Noted by Franklin (1978, pp9), since the start of English civil war, the attempts to combine king’s authority and the right of resistance had come into question. During this one of most transformative period in English history, Locke offers his opinion and provides an adequate solution to sovereignty resistance for all citizens (Franklin, ibid, pp10). This essay will introduce Locke’s definition of the state of nature and the law of nature, and describe how it would influence the creation of a social contract. Following this I will discuss Locke’s arguments of government power and responsibility, power separation and endowed human right of rebelling, in order to validify human’s natural rights and social contract legitimate the resistance of political power.
Before the establishment of government, people lived under a circumstance called the state of nature. The term ‘state of nature’ and ‘law of nature’ are referred to by Locke in his Second Treatise of Government (Locke, 2014, Chap2). In this state, human beings enjoyed freedom, and created equally by god. (Locke, 2014, Chap2, Sec4) Hence, for Locke, men are believed to be free, equal and independent. Locke’s argument follows religious fundamentals to argue for equality: god created human, endowed humans rights to live. Resulting from that, they are duty-bound to protect their own life and freedom. Pointed out by Locke, besides life and freedom, the right to property is also gifted by god in The Second Treaty (ibid, Ch5). Although God has given the world to men, humans privately have potential to own their own property and land (such as farms from which they obtain the fruits from nature). Therefore, life, liberty and property are the three most significant rights for each human being, given by god and these rights are inalienable to each of them.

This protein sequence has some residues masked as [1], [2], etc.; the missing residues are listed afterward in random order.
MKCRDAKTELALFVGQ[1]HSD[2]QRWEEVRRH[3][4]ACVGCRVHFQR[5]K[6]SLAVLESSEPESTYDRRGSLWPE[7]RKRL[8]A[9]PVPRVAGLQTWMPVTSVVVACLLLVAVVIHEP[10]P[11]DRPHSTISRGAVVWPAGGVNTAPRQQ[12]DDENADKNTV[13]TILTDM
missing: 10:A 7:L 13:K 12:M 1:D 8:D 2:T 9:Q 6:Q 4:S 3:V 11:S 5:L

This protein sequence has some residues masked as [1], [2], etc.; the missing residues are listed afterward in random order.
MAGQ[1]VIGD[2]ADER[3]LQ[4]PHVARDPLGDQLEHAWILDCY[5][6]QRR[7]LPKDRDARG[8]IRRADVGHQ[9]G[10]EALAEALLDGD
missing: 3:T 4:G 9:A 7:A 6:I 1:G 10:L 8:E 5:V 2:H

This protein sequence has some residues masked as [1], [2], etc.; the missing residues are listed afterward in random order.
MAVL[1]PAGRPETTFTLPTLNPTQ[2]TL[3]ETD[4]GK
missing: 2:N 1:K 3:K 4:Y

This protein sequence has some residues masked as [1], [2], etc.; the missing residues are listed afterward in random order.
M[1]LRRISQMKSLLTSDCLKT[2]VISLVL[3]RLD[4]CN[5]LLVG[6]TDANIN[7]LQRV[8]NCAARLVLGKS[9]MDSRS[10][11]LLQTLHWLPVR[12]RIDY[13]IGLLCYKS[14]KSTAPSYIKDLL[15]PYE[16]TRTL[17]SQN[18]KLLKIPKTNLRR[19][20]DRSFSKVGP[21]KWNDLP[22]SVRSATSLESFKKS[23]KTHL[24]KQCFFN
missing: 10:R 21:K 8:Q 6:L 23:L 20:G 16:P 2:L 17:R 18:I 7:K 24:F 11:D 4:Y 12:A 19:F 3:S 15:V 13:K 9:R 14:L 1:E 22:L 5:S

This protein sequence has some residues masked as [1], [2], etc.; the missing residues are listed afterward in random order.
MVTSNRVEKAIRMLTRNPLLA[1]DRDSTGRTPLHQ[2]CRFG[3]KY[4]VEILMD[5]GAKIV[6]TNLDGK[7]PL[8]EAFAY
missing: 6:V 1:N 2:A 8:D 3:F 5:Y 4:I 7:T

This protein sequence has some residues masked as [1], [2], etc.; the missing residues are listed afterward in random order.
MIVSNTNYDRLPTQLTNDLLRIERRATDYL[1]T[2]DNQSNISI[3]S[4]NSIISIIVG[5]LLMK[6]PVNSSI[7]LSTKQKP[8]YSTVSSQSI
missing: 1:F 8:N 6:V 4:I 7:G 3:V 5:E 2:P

Whereas, the state of nature is described as a state of war and conflict by Hobbes (1996, pp86). Suffered from human beings’ endless power chasing interference, self-preservation is primarily concerned by men (Hobbes, ibid, pp86). Hobbes (1996, pp91-93) demonstrates the fundamentals for the law of nature - that people voluntarily seek peace by signing a certain contract under the fear of death to hand over all their rights to an absolute ruler. The commonwealth, or sovereignty, claimed by Hobbes (ibid, pp117-121), is the best and the only alternative for humans in front of state of nature, for the civil government to preserve people from the threat of war and conflict.
On the other side, as it was argued by Locke (ibid, Ch2, Sec 6), that in the state of nature, law of nature existing as a boundary for human behaviour. State of nature is pre-political, but it does not equate to it being pre-moral. According to Locke (ibid, Ch2, Sec6), since that human are created equally and all the natural rights are given by god, people are obligated to， and intend to protect their own rights and respect others rights, which is the law of nature. Whenever a person hurt another’s natural rights, he or she is antagonistic to god, which is intolerable. Therefore, it is not solely to preserve others, but also essential to preserve the law of nature. In this circumstance, men are live with tolerance and life is relatively harmonious. Additionally, Locke (ibid, Ch2, Sec6) insist that people will and should punish whom they regarded as offender to law of nature due to their morality. Under the control of law of nature, the social life and development of civilization becomes feasible in the state of nature.
However, within this is a paradox: people are equal with each other, once someone needs to be punished, there is no one holds the sovereign power to choose the executor and define content of punishment in the state of nature (Locke, ibid, Sec6-9). In other words, the state of nature does not lead to a natural coherent executive, legislature and judiciary. Locke (ibid, Ch3, Sec13-19 and Ch5, Sec 45-49) note that population increases...
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